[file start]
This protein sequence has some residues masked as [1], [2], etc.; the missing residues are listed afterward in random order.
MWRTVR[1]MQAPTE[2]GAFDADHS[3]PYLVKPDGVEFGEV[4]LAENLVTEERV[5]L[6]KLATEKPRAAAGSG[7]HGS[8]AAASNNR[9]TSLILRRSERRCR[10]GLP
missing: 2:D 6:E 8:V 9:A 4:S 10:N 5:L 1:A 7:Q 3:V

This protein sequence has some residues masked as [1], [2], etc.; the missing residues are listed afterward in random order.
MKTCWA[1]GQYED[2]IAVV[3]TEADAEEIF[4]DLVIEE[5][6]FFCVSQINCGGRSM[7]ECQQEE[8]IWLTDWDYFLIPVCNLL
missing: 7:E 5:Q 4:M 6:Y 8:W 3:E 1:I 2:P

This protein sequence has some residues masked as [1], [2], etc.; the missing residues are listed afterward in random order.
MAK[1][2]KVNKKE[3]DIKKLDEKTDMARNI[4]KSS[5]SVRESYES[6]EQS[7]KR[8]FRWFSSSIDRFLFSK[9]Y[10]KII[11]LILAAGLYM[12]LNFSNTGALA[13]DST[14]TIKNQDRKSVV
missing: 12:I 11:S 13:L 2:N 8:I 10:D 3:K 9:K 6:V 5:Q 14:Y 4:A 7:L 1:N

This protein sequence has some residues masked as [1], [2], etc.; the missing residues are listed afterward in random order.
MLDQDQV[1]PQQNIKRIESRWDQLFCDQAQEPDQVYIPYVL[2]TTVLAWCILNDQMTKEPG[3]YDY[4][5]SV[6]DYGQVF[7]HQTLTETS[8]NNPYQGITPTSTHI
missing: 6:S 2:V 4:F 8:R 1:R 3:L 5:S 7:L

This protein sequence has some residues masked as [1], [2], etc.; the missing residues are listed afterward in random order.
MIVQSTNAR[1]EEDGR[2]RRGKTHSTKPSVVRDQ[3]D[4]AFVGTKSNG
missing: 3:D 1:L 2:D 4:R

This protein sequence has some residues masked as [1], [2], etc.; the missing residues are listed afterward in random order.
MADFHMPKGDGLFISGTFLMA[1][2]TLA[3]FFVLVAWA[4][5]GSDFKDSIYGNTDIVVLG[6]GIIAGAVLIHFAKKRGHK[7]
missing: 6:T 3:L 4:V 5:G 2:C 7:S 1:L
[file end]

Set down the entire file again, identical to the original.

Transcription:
This protein sequence has some residues masked as [1], [2], etc.; the missing residues are listed afterward in random order.
MWRTVR[1]MQAPTE[2]GAFDADHS[3]PYLVKPDGVEFGEV[4]LAENLVTEERV[5]L[6]KLATEKPRAAAGSG[7]HGS[8]AAASNNR[9]TSLILRRSERRCR[10]GLP
missing: 2:D 6:E 8:V 9:A 4:S 10:N 5:L 1:A 7:Q 3:V

This protein sequence has some residues masked as [1], [2], etc.; the missing residues are listed afterward in random order.
MKTCWA[1]GQYED[2]IAVV[3]TEADAEEIF[4]DLVIEE[5][6]FFCVSQINCGGRSM[7]ECQQEE[8]IWLTDWDYFLIPVCNLL
missing: 7:E 5:Q 4:M 6:Y 8:W 3:E 1:I 2:P

This protein sequence has some residues masked as [1], [2], etc.; the missing residues are listed afterward in random order.
MAK[1][2]KVNKKE[3]DIKKLDEKTDMARNI[4]KSS[5]SVRESYES[6]EQS[7]KR[8]FRWFSSSIDRFLFSK[9]Y[10]KII[11]LILAAGLYM[12]LNFSNTGALA[13]DST[14]TIKNQDRKSVV
missing: 12:I 11:S 13:L 2:N 8:I 10:D 3:K 9:K 6:V 5:Q 14:Y 4:A 7:L 1:N

This protein sequence has some residues masked as [1], [2], etc.; the missing residues are listed afterward in random order.
MLDQDQV[1]PQQNIKRIESRWDQLFCDQAQEPDQVYIPYVL[2]TTVLAWCILNDQMTKEPG[3]YDY[4][5]SV[6]DYGQVF[7]HQTLTETS[8]NNPYQGITPTSTHI
missing: 6:S 2:V 4:F 8:R 1:R 3:L 5:S 7:L

This protein sequence has some residues masked as [1], [2], etc.; the missing residues are listed afterward in random order.
MIVQSTNAR[1]EEDGR[2]RRGKTHSTKPSVVRDQ[3]D[4]AFVGTKSNG
missing: 3:D 1:L 2:D 4:R

This protein sequence has some residues masked as [1], [2], etc.; the missing residues are listed afterward in random order.
MADFHMPKGDGLFISGTFLMA[1][2]TLA[3]FFVLVAWA[4][5]GSDFKDSIYGNTDIVVLG[6]GIIAGAVLIHFAKKRGHK[7]
missing: 6:T 3:L 4:V 5:G 2:C 7:S 1:L